Interstitial fibrosis is induced by imbalances in extracellular matrix homeostasis. Advanced glycation end products (AGEs) can bind and activate the receptor for AGEs (RAGE), which is involved in diabetic nephropathy. We set out to identify the role of AGEs in producing alterations leading to matrix hypertrophy and the pathway through which aminoguanidine, as well as anti-RAGE and anti-transforming growth factor (TGF)-β1 antibody treatments could prevent these modifications.Methods:
Human embryonic kidney (HEK-293) cells were exposed to glycated bovine serum albumin (AGE-BSA) and co-treated with neutralizing antibodies or aminoguanidine. The effects on the transcriptional and translational levels of RAGE, TGF-β1 and collagen IV were evaluated, while metalloproteinase activity was assessed by gelatin zymography.Results:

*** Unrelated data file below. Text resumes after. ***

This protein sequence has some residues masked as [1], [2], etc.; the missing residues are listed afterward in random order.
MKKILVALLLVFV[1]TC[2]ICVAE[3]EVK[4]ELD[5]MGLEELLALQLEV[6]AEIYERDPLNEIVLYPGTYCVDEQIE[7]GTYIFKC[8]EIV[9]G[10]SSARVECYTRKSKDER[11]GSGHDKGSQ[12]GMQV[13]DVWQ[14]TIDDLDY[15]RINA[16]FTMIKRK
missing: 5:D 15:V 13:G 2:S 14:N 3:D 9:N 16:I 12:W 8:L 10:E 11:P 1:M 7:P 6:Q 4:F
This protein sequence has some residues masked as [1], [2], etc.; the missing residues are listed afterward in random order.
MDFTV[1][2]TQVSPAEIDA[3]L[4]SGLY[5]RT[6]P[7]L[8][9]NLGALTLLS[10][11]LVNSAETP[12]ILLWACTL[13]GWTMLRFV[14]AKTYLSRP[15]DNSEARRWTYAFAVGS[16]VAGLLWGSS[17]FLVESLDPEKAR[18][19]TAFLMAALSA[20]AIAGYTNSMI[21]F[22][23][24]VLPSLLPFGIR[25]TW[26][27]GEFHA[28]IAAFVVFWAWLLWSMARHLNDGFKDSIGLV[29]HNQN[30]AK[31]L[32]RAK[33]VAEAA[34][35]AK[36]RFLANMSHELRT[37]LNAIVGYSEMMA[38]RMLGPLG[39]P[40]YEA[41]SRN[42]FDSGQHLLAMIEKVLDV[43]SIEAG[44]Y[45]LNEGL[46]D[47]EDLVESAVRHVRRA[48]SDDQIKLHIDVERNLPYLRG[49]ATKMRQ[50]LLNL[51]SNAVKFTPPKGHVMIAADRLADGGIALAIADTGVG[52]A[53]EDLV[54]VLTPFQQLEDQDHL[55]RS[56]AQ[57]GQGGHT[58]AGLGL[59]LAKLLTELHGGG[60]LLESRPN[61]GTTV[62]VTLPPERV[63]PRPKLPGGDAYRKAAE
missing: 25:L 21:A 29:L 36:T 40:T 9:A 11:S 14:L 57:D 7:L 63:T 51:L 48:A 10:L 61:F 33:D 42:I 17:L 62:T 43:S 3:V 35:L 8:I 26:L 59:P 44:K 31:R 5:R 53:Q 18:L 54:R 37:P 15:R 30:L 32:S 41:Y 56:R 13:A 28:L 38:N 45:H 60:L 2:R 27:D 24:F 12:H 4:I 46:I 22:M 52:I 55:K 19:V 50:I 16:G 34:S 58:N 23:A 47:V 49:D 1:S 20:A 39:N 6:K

AGE-BSA (200 μg/mL) upregulated RAGE's expression, while TGF-β1 synthesis and the formation of its bioactive form were increased in a dose-dependent manner by AGEs. AGE-BSA exposure increased both matrix metalloproteinase (MMP) activity and collagen IV synthesis, boosted by TGF-β1 upregulation. Aminoguanidine's effects revealed that small concentrations (10 μmol/L) enhance AGE-BSA effects, by increasing the expression of RAGE and TGF-β1, while higher concentrations (100 μmol/L) contribute to their downregulation.Conclusions:
Although AGEs regulate RAGE and TGF-β1 by distinct pathways, RAGE activation leads to a further increase of TGF-β1 levels. MMP-2 activity seems to rely on TGF-β1, while MMP-9 was dependent on RAGE. These factors converge to control collagen IV turnover. Furthermore, although the antibody treatments might appear more efficient than AG in decreasing collagen IV levels, the cells compensate the RAGE and TGF-β1 blockade by increasing the mRNA expression of these proteins.